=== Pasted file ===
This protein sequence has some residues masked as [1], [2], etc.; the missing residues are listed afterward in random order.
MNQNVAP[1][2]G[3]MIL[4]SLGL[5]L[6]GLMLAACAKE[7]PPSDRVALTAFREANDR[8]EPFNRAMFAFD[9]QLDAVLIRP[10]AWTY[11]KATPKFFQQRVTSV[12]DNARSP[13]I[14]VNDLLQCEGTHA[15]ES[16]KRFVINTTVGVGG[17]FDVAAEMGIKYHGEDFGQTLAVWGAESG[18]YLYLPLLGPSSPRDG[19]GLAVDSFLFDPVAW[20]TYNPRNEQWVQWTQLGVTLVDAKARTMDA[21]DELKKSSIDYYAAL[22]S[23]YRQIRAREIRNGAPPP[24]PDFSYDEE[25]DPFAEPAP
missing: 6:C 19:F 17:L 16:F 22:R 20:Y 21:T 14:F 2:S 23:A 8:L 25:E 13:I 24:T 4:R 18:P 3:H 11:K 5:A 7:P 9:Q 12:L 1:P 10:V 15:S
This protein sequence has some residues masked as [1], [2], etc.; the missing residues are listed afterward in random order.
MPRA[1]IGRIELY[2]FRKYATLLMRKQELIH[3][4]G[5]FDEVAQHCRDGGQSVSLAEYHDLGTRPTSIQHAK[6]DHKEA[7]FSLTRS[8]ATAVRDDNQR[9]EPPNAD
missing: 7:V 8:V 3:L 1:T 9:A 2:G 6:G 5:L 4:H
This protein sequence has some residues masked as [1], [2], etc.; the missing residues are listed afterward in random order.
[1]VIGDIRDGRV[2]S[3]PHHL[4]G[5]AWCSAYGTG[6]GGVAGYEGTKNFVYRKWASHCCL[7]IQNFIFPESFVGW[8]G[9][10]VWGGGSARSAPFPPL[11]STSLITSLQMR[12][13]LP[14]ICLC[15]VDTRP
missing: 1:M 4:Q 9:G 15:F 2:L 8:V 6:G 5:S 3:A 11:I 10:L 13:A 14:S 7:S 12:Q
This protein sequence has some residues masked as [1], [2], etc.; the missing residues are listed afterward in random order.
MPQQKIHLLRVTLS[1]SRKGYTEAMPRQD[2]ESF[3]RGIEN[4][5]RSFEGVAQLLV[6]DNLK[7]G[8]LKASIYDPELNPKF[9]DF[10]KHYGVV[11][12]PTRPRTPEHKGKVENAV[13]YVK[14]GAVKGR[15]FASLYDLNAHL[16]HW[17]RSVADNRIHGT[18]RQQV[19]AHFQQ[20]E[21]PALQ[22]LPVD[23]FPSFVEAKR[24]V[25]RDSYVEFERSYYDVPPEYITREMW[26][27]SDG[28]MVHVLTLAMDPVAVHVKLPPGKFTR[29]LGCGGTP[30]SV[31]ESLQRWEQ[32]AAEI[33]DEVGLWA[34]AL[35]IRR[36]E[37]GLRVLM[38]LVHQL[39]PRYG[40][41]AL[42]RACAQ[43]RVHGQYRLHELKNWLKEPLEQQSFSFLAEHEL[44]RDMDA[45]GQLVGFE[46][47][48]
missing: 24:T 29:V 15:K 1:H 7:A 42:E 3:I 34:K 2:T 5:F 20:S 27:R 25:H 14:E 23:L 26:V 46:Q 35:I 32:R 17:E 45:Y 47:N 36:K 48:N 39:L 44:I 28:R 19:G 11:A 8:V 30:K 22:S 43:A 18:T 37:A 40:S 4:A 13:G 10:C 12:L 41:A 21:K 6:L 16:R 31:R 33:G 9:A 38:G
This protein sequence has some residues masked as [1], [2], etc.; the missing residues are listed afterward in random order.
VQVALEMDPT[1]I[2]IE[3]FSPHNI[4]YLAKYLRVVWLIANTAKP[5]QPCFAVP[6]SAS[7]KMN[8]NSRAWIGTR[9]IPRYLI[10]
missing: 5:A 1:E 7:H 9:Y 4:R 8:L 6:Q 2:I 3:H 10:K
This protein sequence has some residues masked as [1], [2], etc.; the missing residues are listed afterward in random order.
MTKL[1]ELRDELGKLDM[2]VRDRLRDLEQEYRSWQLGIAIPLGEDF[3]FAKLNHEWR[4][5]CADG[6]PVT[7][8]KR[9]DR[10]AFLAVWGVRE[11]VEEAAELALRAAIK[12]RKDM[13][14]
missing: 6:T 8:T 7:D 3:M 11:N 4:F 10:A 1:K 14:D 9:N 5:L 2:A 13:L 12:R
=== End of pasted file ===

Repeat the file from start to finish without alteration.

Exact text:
This protein sequence has some residues masked as [1], [2], etc.; the missing residues are listed afterward in random order.
MNQNVAP[1][2]G[3]MIL[4]SLGL[5]L[6]GLMLAACAKE[7]PPSDRVALTAFREANDR[8]EPFNRAMFAFD[9]QLDAVLIRP[10]AWTY[11]KATPKFFQQRVTSV[12]DNARSP[13]I[14]VNDLLQCEGTHA[15]ES[16]KRFVINTTVGVGG[17]FDVAAEMGIKYHGEDFGQTLAVWGAESG[18]YLYLPLLGPSSPRDG[19]GLAVDSFLFDPVAW[20]TYNPRNEQWVQWTQLGVTLVDAKARTMDA[21]DELKKSSIDYYAAL[22]S[23]YRQIRAREIRNGAPPP[24]PDFSYDEE[25]DPFAEPAP
missing: 6:C 19:F 17:L 16:F 22:R 20:Y 21:T 14:F 2:S 23:A 8:L 25:E 13:I 24:T 4:R 18:P 3:H 11:K 5:A 7:P 9:Q 12:L 1:P 10:V 15:S
This protein sequence has some residues masked as [1], [2], etc.; the missing residues are listed afterward in random order.
MPRA[1]IGRIELY[2]FRKYATLLMRKQELIH[3][4]G[5]FDEVAQHCRDGGQSVSLAEYHDLGTRPTSIQHAK[6]DHKEA[7]FSLTRS[8]ATAVRDDNQR[9]EPPNAD
missing: 7:V 8:V 3:L 1:T 9:A 2:G 6:G 5:L 4:H
This protein sequence has some residues masked as [1], [2], etc.; the missing residues are listed afterward in random order.
[1]VIGDIRDGRV[2]S[3]PHHL[4]G[5]AWCSAYGTG[6]GGVAGYEGTKNFVYRKWASHCCL[7]IQNFIFPESFVGW[8]G[9][10]VWGGGSARSAPFPPL[11]STSLITSLQMR[12][13]LP[14]ICLC[15]VDTRP
missing: 1:M 4:Q 9:G 15:F 2:L 8:V 6:G 5:S 3:A 11:I 10:L 13:A 14:S 7:S 12:Q
This protein sequence has some residues masked as [1], [2], etc.; the missing residues are listed afterward in random order.
MPQQKIHLLRVTLS[1]SRKGYTEAMPRQD[2]ESF[3]RGIEN[4][5]RSFEGVAQLLV[6]DNLK[7]G[8]LKASIYDPELNPKF[9]DF[10]KHYGVV[11][12]PTRPRTPEHKGKVENAV[13]YVK[14]GAVKGR[15]FASLYDLNAHL[16]HW[17]RSVADNRIHGT[18]RQQV[19]AHFQQ[20]E[21]PALQ[22]LPVD[23]FPSFVEAKR[24]V[25]RDSYVEFERSYYDVPPEYITREMW[26][27]SDG[28]MVHVLTLAMDPVAVHVKLPPGKFTR[29]LGCGGTP[30]SV[31]ESLQRWEQ[32]AAEI[33]DEVGLWA[34]AL[35]IRR[36]E[37]GLRVLM[38]LVHQL[39]PRYG[40][41]AL[42]RACAQ[43]RVHGQYRLHELKNWLKEPLEQQSFSFLAEHEL[44]RDMDA[45]GQLVGFE[46][47][48]
missing: 24:T 29:V 15:K 1:H 7:A 42:E 3:I 34:K 2:T 5:F 20:S 27:R 25:H 14:E 23:L 26:V 46:Q 35:I 32:R 17:E 45:Y 47:N 36:K 48:N 39:L 44:I 28:R 19:G 11:A 8:V 30:K 22:S 43:A 18:T 37:A 40:S 4:A 13:G 10:C 12:L 41:A 21:K 6:L 16:R 31:R 33:G 9:A 38:G
This protein sequence has some residues masked as [1], [2], etc.; the missing residues are listed afterward in random order.
VQVALEMDPT[1]I[2]IE[3]FSPHNI[4]YLAKYLRVVWLIANTAKP[5]QPCFAVP[6]SAS[7]KMN[8]NSRAWIGTR[9]IPRYLI[10]
missing: 5:A 1:E 7:H 9:Y 4:R 8:L 6:Q 2:I 3:H 10:K
This protein sequence has some residues masked as [1], [2], etc.; the missing residues are listed afterward in random order.
MTKL[1]ELRDELGKLDM[2]VRDRLRDLEQEYRSWQLGIAIPLGEDF[3]FAKLNHEWR[4][5]CADG[6]PVT[7][8]KR[9]DR[10]AFLAVWGVRE[11]VEEAAELALRAAIK[12]RKDM[13][14]
missing: 6:T 8:T 7:D 3:M 11:N 4:F 10:A 1:K 14:D 9:N 5:L 2:A 13:L 12:R